Planning Document

Draft: November 8, 2000

1.     Overview
| Index | Overview | Harlem Piers | Harlem on the River | Next Steps | Appendix A | Acknowledgements

The Harlem Piers is located in Northern Manhattan between St. Clair Place, the Hudson River, 133rd Street and Broadway. It is a place with stunning panoramic views of the Hudson River, Palisades and George Washington Bridge. It is nestled between Riverside Park to the north and south. The area has an IRT subway station, three New York City Transit Authority bus routes and immediate access to the Henry Hudson Parkway. It is a place were people fish during warmer months. The area is home to the famed Cotton Club and it is within walking distance to some of Manhattan's most prestigious academic institutions: Columbia University, City College, Manhattan School of Music, Union Theological Seminary and Jewish Theological Seminary. Despite these extraordinary assets, Harlem Piers is one of a few places along Manhattan's waterfront that remains underdeveloped.

While development, open space or waterfront access exists or is underway along most of Manhattan's waterfront (to date, more than $350 million has been committed to build a new park along the waterfront below 59th Street), the Harlem Piers area is dominated by meat-packing establishments, semi-industrial and auto-related uses, parking, storage and warehouse uses. Instead of uses that would acknowledge and encourage public interaction with the waterfront, the area is surrounded by a sewage treatment plant, a waste transfer station and a bus depot. Fairway, a successful and popular wholesale retail market located in the area, currently uses a substantial portion of the waterfront area for customer parking.

Over 35,000 people, or 12,700 households, live in the surrounding area. Almost 30 percent of the population is under the age of 20. The ethnic composition of the area is mixed, consisting of Hispanics (53%), African-Americans (39%), and Whites (5%).

Recognizing the enormous opportunity to improve the environment and promote economic and sustainable community growth, two community organizations, West Harlem Environmental ACTion, Inc. (WEACT) and Manhattan Community Board 9 (CB 9), sought funding to initiate a three phase planning process to guide development along the waterfront. In 1998, the U.S. Department of Energy agreed to fund a community-driven planning effort to develop a plan for the Harlem Piers area called Harlem on the River.

Three-phase planning process for Harlem on the River consists of:

Phase 1: Develop a community vision with three parts - a concept plan for the Harlem Piers area (larger study area), Harlem on the River area (smaller study area) and the waterfront area. Produce a planning report and poster-sized illustrations of the concept plans, develop green building design standards and hold an exhibit showcasing the planning process.
Phase 2: Undertake a zoning and traffic analysis to test the Harlem on the River recommendations, meet with public, private and non-profit property owners to development opportunities and meet with city agencies to discuss implementation strategies and seek approvals.
Phase 3: Secure development funds, development entities and start implementation and construction.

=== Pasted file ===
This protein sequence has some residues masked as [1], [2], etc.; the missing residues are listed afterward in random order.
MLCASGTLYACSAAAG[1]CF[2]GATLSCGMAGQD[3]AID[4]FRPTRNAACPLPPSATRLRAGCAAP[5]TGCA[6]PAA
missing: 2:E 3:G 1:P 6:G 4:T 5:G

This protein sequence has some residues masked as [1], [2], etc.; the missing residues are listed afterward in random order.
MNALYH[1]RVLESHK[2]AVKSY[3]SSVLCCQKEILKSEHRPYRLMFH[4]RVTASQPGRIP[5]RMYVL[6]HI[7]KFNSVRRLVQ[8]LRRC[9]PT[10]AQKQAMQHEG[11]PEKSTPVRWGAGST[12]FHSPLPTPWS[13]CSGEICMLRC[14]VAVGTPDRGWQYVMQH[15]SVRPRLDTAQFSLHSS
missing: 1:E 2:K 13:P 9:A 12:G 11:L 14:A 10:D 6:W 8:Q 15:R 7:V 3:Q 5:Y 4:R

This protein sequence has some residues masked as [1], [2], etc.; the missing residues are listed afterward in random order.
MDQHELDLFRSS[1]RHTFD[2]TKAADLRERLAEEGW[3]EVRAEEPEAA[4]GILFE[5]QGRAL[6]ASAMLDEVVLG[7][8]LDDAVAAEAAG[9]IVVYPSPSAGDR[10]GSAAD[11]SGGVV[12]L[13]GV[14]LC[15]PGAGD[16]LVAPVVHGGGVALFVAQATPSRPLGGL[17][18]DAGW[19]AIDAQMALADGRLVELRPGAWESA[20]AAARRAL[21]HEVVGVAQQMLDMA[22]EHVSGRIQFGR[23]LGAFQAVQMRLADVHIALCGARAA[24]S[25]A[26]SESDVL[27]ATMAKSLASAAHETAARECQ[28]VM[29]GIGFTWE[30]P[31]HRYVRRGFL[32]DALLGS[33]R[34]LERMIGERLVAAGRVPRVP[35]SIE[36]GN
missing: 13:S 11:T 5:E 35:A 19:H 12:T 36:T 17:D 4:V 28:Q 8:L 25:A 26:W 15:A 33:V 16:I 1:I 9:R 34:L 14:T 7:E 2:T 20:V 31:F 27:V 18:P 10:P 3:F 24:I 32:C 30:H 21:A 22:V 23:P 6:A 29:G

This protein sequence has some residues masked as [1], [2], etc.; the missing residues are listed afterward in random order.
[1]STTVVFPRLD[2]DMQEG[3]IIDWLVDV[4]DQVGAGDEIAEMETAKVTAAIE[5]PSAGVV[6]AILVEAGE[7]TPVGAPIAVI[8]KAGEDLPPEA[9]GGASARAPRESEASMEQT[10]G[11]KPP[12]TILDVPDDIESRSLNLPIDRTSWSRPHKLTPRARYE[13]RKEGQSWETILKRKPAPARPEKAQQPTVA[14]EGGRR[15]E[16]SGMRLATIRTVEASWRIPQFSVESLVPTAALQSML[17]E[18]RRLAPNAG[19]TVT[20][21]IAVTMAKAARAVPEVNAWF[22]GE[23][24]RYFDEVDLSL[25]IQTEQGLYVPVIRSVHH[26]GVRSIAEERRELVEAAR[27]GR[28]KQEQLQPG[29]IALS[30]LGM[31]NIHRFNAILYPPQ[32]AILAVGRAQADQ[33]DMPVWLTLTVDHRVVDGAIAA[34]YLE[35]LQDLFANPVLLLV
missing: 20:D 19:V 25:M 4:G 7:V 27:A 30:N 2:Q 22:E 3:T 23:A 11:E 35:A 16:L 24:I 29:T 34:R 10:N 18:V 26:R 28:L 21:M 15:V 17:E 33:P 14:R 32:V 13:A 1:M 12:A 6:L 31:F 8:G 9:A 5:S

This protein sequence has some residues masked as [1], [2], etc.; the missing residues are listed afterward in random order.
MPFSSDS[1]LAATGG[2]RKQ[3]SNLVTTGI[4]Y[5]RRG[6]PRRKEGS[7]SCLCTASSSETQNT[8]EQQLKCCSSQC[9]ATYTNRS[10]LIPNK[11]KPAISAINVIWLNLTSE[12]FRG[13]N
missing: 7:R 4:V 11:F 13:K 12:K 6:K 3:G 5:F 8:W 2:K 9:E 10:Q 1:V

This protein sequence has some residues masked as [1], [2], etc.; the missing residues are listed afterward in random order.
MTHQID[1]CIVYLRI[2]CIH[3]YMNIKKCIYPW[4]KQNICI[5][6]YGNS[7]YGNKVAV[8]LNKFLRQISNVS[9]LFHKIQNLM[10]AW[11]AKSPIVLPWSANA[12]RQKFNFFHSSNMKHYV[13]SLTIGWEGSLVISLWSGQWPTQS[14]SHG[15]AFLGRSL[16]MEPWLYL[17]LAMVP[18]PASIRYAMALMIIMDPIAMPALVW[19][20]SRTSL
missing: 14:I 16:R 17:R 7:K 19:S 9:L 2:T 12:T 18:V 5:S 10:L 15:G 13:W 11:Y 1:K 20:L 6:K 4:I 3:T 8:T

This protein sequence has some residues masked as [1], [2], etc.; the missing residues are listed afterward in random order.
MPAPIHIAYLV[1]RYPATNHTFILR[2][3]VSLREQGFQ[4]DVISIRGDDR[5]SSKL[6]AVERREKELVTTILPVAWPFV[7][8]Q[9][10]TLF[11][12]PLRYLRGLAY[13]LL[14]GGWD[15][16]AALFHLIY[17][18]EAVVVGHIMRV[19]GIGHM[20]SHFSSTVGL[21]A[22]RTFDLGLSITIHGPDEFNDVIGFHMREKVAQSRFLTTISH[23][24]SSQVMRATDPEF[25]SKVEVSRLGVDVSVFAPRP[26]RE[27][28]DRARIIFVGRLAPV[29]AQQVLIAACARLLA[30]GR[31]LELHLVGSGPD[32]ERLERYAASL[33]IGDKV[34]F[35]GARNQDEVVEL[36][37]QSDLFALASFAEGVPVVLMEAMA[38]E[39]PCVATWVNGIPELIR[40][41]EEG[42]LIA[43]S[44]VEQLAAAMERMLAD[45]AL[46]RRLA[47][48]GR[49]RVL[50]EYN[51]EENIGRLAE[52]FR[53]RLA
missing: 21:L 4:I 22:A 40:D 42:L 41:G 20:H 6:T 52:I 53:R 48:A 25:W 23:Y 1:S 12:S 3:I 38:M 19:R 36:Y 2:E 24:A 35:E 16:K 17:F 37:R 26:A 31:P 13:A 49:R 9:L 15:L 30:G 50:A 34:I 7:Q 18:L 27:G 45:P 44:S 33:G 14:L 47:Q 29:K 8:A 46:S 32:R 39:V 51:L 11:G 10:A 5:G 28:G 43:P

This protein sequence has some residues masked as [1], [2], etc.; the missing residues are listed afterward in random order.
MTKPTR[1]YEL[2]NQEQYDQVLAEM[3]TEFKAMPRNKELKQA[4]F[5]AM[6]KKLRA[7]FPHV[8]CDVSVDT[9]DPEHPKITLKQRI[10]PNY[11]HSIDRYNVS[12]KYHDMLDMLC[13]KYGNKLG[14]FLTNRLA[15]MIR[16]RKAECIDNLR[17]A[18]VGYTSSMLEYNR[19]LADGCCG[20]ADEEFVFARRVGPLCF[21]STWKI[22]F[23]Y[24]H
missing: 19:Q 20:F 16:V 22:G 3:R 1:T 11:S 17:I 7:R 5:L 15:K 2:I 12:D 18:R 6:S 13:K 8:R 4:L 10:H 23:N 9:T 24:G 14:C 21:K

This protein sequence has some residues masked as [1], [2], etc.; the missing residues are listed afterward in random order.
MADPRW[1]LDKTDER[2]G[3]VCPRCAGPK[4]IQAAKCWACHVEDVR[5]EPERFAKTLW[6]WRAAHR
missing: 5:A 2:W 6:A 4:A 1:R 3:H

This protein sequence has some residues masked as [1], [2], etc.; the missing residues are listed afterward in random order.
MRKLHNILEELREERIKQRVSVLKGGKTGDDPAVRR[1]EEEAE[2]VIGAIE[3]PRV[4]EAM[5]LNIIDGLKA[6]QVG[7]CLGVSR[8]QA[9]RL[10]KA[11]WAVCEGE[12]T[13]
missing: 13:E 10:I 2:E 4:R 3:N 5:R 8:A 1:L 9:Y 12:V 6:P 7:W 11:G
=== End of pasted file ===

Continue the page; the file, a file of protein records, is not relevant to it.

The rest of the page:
To carry out Phase I, the project sponsors, WEACT and CB 9, hired a planning firm and a landscape architectural firm to lead a community-driven planning process that included the participation of elected officials, community leaders, local development corporations, banks, local residents, merchants and institutions. During the 12-month planning process, the 40-member steering committee met regularly. A diverse group of 150 participants attended community forums and walking tours and over 140 people participated in a community design workshop. Consultants, with feedback from the steering committee and community, synthesized ideas and produced an illustrated report and poster plan. The planning process and final plan was unveiled at an exhibit that not only featured the final plan, but also showcased the sketch plans developed at a community design workshop (a.k.a. charette).

The Harlem on the River community planning process serves as a shining example of how stakeholders from various backgrounds and different interests can come together in a collaborative process to mutually develop a common vision for an area that has historically generated a lot of controversy. The community-driven planning process is one that should not only be promoted, but replicated.

The Community Planning Process

Steering Committee
A steering committee of elected officials, community leaders, businesspeople, local development groups and organizations was formed to assist with the direction of the community planning process. The steering committee met regularly to assist with community outreach, the development of the community design handbook, and the revision of plans developed by the design teams. It then selected the elements to be included in the final concept plan. The steering committee was open to any individual in the community willing to participate in the project.

Public Meetings
Two community meetings were held. The first meeting, held in March 1999, introduced the public to the planning process. The second meeting, in June 1999, provided the public with an opportunity to comment of the draft concept plan.

Community Design Workshop Handbook
To assist the community planning team with the development of a vision, the consultants and the steering committee developed a handbook that outlined the community design workshop goals, the purpose of the study, and background information about the Harlem Piers area. In addition, several base maps were prepared to aid the teams in their design process.